The Danger of Shallow Biblical Knowledge
When I was a student at Freed-Hardeman University, the Mooresville congregation near Lewisburg, Tennessee wanted to send me to help spread the gospel in Georgia. Through one of teachers at the college, I made contact with the church in Savannah, and I preached in my first gospel meeting in an attempt to plant the church Statesboro, Georgia.
I was there for two weeks knocking on doors and inviting the people to the upcoming meeting. On the Sunday before the meeting began, I worshiped with the Bull Street congregation where W.F. Buffington was preaching. I will never forget what he said in that Sunday morning Bible class.
He was discussing a topic dealing with the application of Biblical truths to a moral situation. There was a new convert in the class who felt like he was a Bible scholar and continued to interrupt the older preacher. Brother Buffington was kind, but the young man persisted in his effort to interrupt the teacher. Finally brother Buffington had had enough so he said, “________, you are still too worldly to discuss this and you are not as smart as you think you are. The best way you can help this class is to be quiet and listen to what God says.”
I have thought of this often over the years and have found myself in a similar situation. People who have just a shallow knowledge of the Bible fail to remember what Paul says, “Knowledge puffs up…and if anyone thinks that he knows anything, he know nothing yet as he ought to know” (1 Cor. 9:1-2). The actions of that new convert are such a vivid illustration of that old adage, “A little knowledge is a dangerous thing.”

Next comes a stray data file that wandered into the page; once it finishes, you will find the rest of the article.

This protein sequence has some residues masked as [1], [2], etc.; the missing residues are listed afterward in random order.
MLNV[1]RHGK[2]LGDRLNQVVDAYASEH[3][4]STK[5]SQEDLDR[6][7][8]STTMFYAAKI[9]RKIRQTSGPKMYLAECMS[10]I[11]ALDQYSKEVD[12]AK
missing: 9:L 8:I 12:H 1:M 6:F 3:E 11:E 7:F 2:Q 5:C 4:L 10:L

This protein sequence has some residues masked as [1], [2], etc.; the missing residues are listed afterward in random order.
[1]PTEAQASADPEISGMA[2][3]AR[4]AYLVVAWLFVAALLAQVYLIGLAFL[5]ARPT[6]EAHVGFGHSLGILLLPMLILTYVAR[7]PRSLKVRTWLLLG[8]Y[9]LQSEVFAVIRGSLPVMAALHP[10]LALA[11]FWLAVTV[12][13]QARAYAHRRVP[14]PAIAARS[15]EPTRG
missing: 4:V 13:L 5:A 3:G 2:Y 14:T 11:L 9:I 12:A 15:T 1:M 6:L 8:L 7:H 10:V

The wisdom of Solomon on this topic is seen in Ecclesiastes chapter five. “Walk prudently when you go to the house of God; and draw near to hear rather than to give the sacrifice of fools, for they do not know that they do evil. Do not be rash with your mouth, and let not your heart utter anything hastily before God. For God is in heaven and you are on the earth; therefore let your words be few.” To hastily speak in the house of God is to act as a fool. When it comes to Bible study, I think often about that new convert. Brother Buffington’s advice, “Let your words be few.”
So many times, we speak too rashly about spiritual matters, especially when our knowledge is shallow. As you study your Bible, listen to what God has said. It is foolish for anyone to add his own opinions about spiritual matters. Study the Bible. Study it often. Study it deeply. Then, humbly tell others about what you have learned.
I will never forget that young convert’s actions.